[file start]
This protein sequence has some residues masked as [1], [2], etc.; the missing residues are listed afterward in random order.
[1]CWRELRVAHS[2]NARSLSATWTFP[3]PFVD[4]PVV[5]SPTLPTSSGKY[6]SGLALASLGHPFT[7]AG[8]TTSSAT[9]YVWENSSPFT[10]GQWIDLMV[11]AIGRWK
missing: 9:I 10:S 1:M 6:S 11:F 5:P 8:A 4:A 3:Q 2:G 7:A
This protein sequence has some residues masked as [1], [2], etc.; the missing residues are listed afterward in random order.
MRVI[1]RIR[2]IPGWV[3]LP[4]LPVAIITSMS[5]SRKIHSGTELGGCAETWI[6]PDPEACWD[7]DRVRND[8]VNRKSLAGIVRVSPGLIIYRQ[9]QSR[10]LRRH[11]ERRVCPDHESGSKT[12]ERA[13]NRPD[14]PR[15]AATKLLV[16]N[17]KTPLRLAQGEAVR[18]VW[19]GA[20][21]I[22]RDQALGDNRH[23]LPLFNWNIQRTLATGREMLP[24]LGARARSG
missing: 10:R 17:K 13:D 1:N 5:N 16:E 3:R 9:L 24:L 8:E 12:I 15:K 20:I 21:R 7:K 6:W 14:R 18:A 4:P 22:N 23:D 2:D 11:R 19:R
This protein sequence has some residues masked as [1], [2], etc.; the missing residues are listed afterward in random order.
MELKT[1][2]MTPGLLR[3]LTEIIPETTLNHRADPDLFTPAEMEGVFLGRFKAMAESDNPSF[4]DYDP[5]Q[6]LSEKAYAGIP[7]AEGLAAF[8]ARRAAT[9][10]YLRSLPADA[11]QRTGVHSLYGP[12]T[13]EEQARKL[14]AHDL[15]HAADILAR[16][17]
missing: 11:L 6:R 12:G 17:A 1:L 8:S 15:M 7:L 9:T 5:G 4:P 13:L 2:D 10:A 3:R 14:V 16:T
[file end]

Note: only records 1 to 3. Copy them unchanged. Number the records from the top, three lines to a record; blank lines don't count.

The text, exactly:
This protein sequence has some residues masked as [1], [2], etc.; the missing residues are listed afterward in random order.
[1]CWRELRVAHS[2]NARSLSATWTFP[3]PFVD[4]PVV[5]SPTLPTSSGKY[6]SGLALASLGHPFT[7]AG[8]TTSSAT[9]YVWENSSPFT[10]GQWIDLMV[11]AIGRWK
missing: 9:I 10:S 1:M 6:S 11:F 5:P 8:A 4:A 3:Q 2:G 7:A
This protein sequence has some residues masked as [1], [2], etc.; the missing residues are listed afterward in random order.
MRVI[1]RIR[2]IPGWV[3]LP[4]LPVAIITSMS[5]SRKIHSGTELGGCAETWI[6]PDPEACWD[7]DRVRND[8]VNRKSLAGIVRVSPGLIIYRQ[9]QSR[10]LRRH[11]ERRVCPDHESGSKT[12]ERA[13]NRPD[14]PR[15]AATKLLV[16]N[17]KTPLRLAQGEAVR[18]VW[19]GA[20][21]I[22]RDQALGDNRH[23]LPLFNWNIQRTLATGREMLP[24]LGARARSG
missing: 10:R 17:K 13:D 1:N 5:N 16:E 3:R 9:L 24:L 8:E 12:I 15:K 20:I 21:R 7:K 6:W 14:R 18:A 4:P 22:N 23:D 2:D 11:R 19:R
This protein sequence has some residues masked as [1], [2], etc.; the missing residues are listed afterward in random order.
MELKT[1][2]MTPGLLR[3]LTEIIPETTLNHRADPDLFTPAEMEGVFLGRFKAMAESDNPSF[4]DYDP[5]Q[6]LSEKAYAGIP[7]AEGLAAF[8]ARRAAT[9][10]YLRSLPADA[11]QRTGVHSLYGP[12]T[13]EEQARKL[14]AHDL[15]HAADILAR[16][17]
missing: 11:L 6:R 12:G 17:A 1:L 8:S 15:M 7:L 9:T 5:G 4:P 13:L 2:D 10:A 3:R 14:V 16:T